- Some of my reflections as an inside observer
- How to use the lessons learned as a wake up call
- What can be done to help the organization to thrive
Let's walk together through a nurturing experience report that might ignite your sens and get you inspired to give the extra mille!
How Agile is leading the Digital Government Revolution
Governments have typically been slow in adopting Agile principles. In 2014, the launch of the healthcare.gov product was generally considered a failure. At the same time, the Organisation for Economic Co-operation and Development (OECD) published a report recommending governments to implement Digital Government Strategies to bring them closer to citizens and businesses. Since then, the flurry of activities around Digital Government has accelerated and led to some very interesting organizations and initiatives such as:
- UK's Digital Government Services
- The launch of the US Digital Services Playbook
- The creation and growth of 18F
- The creation of the Australian Digital Transformation Office
- E-Estonia's rise to the top of the Digital Government charts
- The creation of the Ontario Digital Government Action Plan and the recruitment of a Chief Digital Officer
Agile methodologies - combined with user-centred design principles - are often at the heart of these Digital Government initiatives. The timing has never been better to help governments accelerate the implementation of Agile principles, user-centred design and outcomes management to deliver better value quicker to citizens.
Through this session, attendees will:
- Better understand governmental constraints and why governments have typically been slow adopters of Agile principles
- Learn about recent worldwide Digital Government trends and initiatives
- Review approaches as to how agile methodologies can be applied in the context of existing Government of Canada IT project management frameworks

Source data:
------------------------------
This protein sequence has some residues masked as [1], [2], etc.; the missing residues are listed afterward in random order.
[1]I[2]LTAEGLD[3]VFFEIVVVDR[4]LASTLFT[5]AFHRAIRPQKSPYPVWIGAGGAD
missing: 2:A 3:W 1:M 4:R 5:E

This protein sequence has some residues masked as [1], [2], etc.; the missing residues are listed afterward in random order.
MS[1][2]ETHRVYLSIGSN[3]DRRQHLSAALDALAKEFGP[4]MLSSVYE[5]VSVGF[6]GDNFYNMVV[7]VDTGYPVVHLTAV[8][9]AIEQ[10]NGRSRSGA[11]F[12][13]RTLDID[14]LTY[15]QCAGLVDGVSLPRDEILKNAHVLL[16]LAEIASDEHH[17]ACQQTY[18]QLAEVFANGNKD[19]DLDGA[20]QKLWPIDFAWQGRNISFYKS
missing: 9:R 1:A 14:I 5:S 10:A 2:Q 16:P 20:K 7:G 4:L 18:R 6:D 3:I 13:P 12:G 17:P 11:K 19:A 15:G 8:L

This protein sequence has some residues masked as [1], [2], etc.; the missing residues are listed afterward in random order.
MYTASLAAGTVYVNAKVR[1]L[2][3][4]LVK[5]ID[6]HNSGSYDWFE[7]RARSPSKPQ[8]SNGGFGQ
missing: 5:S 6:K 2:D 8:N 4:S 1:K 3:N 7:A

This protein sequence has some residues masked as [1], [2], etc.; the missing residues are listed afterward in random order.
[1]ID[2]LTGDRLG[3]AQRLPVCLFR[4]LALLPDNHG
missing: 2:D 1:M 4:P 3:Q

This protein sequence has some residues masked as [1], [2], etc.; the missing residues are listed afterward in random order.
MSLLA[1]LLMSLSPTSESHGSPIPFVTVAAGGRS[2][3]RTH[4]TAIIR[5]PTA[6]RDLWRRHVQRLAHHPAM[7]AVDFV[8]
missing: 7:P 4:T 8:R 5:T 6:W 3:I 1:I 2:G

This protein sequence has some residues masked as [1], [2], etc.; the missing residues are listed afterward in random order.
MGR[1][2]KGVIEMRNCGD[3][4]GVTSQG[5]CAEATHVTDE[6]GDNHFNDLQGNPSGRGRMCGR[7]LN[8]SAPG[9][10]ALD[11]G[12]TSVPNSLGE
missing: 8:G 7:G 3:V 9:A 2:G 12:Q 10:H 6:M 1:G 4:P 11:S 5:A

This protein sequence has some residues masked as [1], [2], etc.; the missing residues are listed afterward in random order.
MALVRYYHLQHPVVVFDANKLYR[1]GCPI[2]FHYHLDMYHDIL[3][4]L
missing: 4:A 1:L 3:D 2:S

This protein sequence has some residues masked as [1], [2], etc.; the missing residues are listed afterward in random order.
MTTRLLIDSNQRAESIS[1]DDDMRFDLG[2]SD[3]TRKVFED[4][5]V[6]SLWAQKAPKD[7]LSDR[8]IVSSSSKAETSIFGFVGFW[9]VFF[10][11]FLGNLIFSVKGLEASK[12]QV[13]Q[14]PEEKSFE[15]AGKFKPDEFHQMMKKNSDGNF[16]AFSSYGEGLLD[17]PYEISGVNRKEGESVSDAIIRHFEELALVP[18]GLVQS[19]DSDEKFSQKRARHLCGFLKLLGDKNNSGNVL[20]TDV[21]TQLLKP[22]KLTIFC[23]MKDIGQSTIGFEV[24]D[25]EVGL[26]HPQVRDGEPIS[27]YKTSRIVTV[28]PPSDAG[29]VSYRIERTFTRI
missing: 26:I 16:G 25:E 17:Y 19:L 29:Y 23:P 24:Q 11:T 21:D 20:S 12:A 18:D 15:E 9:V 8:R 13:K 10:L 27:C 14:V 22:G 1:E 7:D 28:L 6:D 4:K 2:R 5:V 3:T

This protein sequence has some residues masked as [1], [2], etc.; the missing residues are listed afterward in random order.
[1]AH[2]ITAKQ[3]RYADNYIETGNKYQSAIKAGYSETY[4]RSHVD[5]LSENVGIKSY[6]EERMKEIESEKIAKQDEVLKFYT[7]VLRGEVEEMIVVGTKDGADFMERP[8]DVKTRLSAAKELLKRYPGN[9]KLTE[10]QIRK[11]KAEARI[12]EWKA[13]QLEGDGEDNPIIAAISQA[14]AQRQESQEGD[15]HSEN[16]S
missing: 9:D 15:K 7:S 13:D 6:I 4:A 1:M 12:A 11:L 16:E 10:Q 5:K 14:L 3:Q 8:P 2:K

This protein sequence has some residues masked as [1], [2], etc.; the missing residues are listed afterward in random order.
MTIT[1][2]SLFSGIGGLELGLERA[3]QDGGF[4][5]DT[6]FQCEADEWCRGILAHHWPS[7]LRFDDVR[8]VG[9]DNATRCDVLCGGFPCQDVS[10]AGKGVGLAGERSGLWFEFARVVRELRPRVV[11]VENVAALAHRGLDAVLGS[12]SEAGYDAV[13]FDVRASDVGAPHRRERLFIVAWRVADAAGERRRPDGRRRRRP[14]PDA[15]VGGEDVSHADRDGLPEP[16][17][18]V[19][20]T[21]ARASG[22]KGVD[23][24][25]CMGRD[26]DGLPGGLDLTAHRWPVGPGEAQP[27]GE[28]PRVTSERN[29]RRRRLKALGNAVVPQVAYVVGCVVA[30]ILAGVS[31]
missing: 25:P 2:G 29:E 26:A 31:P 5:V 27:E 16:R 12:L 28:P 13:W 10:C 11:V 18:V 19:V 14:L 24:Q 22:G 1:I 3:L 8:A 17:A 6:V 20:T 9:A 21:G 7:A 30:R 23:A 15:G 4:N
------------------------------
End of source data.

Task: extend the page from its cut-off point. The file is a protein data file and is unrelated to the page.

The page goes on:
- Discuss examples of Government Agile projects and products that have delivered better value quicker to citizens
Outcomes-Focused Agility - Story Mapping for achieving Strategic Intent
Florence Nightingale is considered the founder of modern nursing. Put in charge of nursing British and allied soldiers in Turkey during the Crimean War, Nightingale was the first person to define planned consequences from activity as the basis for action when she introduced evidence-based outcome indicators to nursing and healthcare.
Nightingale’s approach was later applied to outcomes-based education and in programme management with the introduction of ‘logic models’. Fundamentally, it is a quality management approach focused on helping us get the desired results from our interventions and activities. Nightingale was arguably the first person who figured out that you need to start with framing the result you want to achieve (the why) to determine what you should do, how you should do it, when you should it, and where you should do it - all the while using an inspect and adapt mindset to interpret actual results against expected ones to determine the next course of action to be taken, including re-framing the expected results based on what we have learned so far.
In this interactive session the two Larry's (Cooper and Sullivan) will be your guides as you learn how to identify the goals and objectives (the why) for a real world scenario, how to use a simple canvas and mapping technique to figure out what needs to be done and in what order, and how to adapt what gets done next based on what we have learned so far. The mapping technique is similar to story mapping except that it provides a deeper understanding of the true nature of most projects in enterprise settings - this technique helps us story-map our strategic intent.
It helps us to more clearly identify and solve the minimum viable problem.
For Product Owners it will help them gain better insights into how value gets defined at an enterprise level and provides a line of sight from strategic goals and objectives down to actual products too be built. For leaders it helps them understand that most projects are often really multiple ones that need to be sequenced and that it is the work that is often not identified and hence not done that sinks most large efforts.
These techniques provide clarity and allow us to deal with uncertainty when dealing with complex problems and messes while maintaining agility throughout.
The Geek's Guide to People - Shifting from Output to ImpactSue Johnston
schedule 9 months agoSold Out!
The stereotype of technical professionals as inarticulate, socially inept geniuses inventing problems to solve is unkind and inaccurate. Yet the Dilbert image persists. So do jokes like the one about the engineer sentenced to death on the guillotine, who watches the instrument of death malfunction, then tells the operators how to fix it.